Amazon.com’s Twitch and Alphabet’s YouTube are phasing out big-money content deals with top livestreaming gamers after years of making seven- and eight-figure offers.
Twitch Chief Executive Officer Dan Clancy said in an interview with Bloomberg News at the TwitchCon conference in Las Vegas that the strategy had “created this bidding war, and I don’t think that’s a sustainable business.”
YouTube is also backing away from such deals, according to two people with knowledge of the company’s strategy who asked not to be identified. The video site is decreasing the size of deals with top gaming livestreamers and trimming the length of contracts it offers. The company didn’t respond to a request for comment.
For more than three years, YouTube and Twitch have competed for top gaming talent to bolster their livestreaming services. The platforms calculated that paying up to stream live play by popular video-game personalities, or influencers, would bring in hundreds of thousands or millions of fans, increasing advertising revenue. In 2019, Microsoft Corp. briefly waded in to sign gaming celebrity Tyler “Ninja” Blevins and others to its now-defunct Mixer site. He later returned to Twitch.
Now the platforms are changing.
Twitch stopped requiring exclusivity in its contracts with top, or “partnered,” streamers in 2022, Bloomberg reported at the time. At TwitchCon, the company announced that streamers can now simultaneously broadcast on any other platform, including YouTube, ByteDance Ltd.’s TikTok or Meta Platforms Inc.’s Instagram.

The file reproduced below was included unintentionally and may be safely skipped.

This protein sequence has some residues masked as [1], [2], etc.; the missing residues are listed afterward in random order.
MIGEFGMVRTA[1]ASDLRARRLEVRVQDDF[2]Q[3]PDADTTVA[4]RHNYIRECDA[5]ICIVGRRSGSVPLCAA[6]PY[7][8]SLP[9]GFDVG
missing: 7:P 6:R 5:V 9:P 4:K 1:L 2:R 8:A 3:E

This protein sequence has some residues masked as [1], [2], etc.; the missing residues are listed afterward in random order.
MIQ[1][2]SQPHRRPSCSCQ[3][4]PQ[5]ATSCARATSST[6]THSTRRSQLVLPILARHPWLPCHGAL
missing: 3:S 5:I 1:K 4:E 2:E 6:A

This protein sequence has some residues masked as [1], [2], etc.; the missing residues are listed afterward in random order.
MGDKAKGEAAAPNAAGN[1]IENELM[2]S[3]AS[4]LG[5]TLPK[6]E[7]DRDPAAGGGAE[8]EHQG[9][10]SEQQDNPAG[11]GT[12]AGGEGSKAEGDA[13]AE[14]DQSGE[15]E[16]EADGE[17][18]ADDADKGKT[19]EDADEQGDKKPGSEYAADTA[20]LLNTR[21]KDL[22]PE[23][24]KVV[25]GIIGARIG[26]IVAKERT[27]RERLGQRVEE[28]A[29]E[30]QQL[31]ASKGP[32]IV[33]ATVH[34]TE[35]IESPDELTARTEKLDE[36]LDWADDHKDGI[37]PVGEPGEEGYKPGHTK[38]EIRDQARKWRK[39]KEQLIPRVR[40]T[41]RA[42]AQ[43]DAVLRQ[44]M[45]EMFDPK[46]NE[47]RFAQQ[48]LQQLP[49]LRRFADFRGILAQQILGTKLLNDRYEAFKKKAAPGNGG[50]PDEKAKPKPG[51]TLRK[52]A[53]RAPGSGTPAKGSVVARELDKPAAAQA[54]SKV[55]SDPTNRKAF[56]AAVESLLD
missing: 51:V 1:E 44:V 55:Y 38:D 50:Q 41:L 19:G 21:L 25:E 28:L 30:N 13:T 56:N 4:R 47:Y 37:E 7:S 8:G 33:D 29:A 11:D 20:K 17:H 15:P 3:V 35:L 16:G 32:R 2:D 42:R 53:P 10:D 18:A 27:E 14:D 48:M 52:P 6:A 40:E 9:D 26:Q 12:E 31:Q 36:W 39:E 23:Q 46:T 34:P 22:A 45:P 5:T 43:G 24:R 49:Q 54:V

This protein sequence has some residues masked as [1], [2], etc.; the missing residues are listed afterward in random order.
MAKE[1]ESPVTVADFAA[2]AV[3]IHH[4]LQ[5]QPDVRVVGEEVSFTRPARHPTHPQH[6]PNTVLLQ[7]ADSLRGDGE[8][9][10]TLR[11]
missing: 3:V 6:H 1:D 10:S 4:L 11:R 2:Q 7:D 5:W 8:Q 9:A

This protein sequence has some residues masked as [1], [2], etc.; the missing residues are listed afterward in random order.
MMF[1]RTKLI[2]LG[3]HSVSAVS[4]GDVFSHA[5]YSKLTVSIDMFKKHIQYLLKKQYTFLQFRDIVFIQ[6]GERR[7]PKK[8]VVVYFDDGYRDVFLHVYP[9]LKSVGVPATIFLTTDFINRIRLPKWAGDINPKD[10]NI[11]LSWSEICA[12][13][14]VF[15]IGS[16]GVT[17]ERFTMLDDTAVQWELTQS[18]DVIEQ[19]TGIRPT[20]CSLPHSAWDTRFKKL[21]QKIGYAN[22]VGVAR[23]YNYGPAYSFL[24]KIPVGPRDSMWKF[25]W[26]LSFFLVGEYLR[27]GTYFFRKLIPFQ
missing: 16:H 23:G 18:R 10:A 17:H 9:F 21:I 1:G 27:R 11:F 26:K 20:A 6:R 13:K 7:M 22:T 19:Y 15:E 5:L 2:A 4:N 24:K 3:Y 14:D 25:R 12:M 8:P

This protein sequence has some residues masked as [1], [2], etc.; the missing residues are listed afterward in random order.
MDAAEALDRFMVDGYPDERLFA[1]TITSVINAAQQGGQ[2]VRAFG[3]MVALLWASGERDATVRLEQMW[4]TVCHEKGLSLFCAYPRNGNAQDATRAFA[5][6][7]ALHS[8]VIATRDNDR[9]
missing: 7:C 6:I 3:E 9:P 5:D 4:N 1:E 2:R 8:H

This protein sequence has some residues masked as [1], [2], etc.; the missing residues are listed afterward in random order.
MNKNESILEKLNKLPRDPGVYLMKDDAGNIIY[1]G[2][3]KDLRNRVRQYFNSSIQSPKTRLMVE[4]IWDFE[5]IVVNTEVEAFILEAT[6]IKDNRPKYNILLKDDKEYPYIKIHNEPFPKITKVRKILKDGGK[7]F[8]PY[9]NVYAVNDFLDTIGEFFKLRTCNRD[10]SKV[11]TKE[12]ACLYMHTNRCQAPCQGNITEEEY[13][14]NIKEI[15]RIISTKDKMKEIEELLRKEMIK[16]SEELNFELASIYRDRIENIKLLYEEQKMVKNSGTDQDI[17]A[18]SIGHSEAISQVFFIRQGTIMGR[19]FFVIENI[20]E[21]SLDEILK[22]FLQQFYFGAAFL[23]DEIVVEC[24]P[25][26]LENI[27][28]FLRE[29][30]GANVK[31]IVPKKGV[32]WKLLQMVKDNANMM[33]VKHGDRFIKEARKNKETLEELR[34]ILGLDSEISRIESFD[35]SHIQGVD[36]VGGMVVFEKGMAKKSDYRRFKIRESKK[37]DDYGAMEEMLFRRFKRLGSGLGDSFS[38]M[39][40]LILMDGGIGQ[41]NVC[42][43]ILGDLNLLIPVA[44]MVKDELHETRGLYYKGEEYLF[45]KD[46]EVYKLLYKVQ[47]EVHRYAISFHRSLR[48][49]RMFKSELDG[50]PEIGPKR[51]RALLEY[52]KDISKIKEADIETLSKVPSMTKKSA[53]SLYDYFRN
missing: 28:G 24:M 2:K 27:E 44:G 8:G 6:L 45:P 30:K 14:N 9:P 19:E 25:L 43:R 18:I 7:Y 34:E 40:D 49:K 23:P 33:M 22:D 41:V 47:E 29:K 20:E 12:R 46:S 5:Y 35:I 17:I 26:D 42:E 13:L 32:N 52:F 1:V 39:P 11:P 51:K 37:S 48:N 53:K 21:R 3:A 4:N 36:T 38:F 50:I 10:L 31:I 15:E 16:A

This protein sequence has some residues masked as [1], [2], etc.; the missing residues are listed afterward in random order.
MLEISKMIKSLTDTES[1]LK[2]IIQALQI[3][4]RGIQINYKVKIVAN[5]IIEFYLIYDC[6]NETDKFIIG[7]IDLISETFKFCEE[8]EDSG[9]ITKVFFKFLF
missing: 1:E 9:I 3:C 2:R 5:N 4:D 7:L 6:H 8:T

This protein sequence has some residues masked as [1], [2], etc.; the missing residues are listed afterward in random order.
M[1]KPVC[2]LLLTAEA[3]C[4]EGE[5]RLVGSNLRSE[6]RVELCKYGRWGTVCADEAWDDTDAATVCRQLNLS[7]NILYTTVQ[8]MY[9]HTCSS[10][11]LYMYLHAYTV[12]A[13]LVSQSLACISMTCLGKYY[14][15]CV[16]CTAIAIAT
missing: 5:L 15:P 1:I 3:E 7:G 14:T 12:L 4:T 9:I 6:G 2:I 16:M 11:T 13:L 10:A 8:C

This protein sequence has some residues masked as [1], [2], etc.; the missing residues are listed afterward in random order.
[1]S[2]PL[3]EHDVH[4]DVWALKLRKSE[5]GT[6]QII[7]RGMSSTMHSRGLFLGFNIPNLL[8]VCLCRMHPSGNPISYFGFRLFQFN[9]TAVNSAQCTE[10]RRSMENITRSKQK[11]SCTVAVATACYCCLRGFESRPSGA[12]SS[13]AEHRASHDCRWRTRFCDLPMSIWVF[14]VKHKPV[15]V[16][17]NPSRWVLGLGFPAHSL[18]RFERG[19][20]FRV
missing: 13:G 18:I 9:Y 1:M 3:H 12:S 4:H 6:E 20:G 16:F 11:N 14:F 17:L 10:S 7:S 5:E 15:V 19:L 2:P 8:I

Previously, Twitch sought to match other platforms, Clancy said. While there are still streamers with custom deals at the company, Clancy said he is “reducing that significantly.” The company is moving toward standard terms with the exception of a very small contingent of talent.
Several streamers saw their live audiences shrink after switching to YouTube from Twitch. Some have returned to Twitch from other platforms. Although YouTube is bigger, Twitch is widely viewed as the leader in live streaming of gamers, having pioneered the culture starting with its predecessor, Justin.tv, which launched in 2007.
In 2018, Twitch paid a reported $90 million to Activision Blizzard Inc. to stream its Overwatch League esports exclusively for two years. Viewership dwindled after YouTube took over those rights when Twitch’s contract ended.
Kick, a niche streaming service owned by the operator of a crypto gambling firm, has reportedly offered large deals for nonexclusive streaming rights. In June, the New York Times reported that Twitch celebrity Felix “xQc” Lengyel signed a $100 million deal with Kick, where he streams gaming and gambling content.
While “big signings make for splashy headlines,” Kick said it also has signed 133 “small to midsize” creators.